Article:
The first law of Venezuela's dictatorship
Editorial from Veneconomy
At 4:50 a.m., last Friday following its second discussion, the government majority managed to pass the Basic Supreme Tribunal of Justice Law. The final version of the bill had only 23 articles, as opposed to the original 189, which were first cut to 30 and then to 27. The law was finally passed with the 23 of the longest articles in history.
By using a simply majority to get the law through, the government side rode roughshod over the Constitutions and all the steps set forth in the National Assembly’s internal and debates regulations, which makes the new Supreme Tribunal Law unconstitutional.
The way that this bill has been rushed through makes it patently obvious that the regime is anxious to tighten its stranglehold on democracy as quickly as possible now that it sees its end drawing nearer.
Still pending is the decision by the Plenary Chamber on the conflict of spheres of competence between the Electoral and Constitutional Chambers over the signature forms petitioning for the presidential recall referendum that were apparently filled out by the same hand.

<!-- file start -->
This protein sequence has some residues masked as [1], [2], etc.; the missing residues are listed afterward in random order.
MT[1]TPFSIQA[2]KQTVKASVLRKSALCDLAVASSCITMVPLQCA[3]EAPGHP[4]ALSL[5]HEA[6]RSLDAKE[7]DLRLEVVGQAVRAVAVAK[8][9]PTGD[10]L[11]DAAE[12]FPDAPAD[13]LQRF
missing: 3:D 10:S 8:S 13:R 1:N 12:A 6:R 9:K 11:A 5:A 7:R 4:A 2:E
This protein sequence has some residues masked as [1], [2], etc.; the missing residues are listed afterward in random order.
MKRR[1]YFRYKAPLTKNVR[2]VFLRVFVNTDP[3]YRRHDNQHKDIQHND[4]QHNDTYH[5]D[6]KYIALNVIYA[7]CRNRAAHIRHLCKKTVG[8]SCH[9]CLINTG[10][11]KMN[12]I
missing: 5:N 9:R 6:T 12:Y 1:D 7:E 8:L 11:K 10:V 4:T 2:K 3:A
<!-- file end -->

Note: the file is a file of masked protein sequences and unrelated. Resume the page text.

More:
Now, with this unconstitutional law, Chavista parliamentarians will have the power to remove judges from office by simple majority, which means that the TSJ will be under constant pressure from political interests. It will no longer to be possible to count on judges who dare to take decisions that run counter to the government’s interests, as Alberto Martini Urdaneta did recently in the Electoral Chamber and the judges of the First Administrative Litigation Court a few months ago.
The three members of the Moral Branch from office could also find themselves removed from whenever the National Assembly decides who are to replace them by a vote of two thirds in favor.
It is important that all possible support be given to initiatives such as Primero Justicia deputy Gerardo Blyde’s filing of a petition for a referendum to repeal this new Supreme Tribunal of Justice Law, which is already being to referred to as the first law of a dictatorship that is rejected by the majority.
Venezuelans want democracy.
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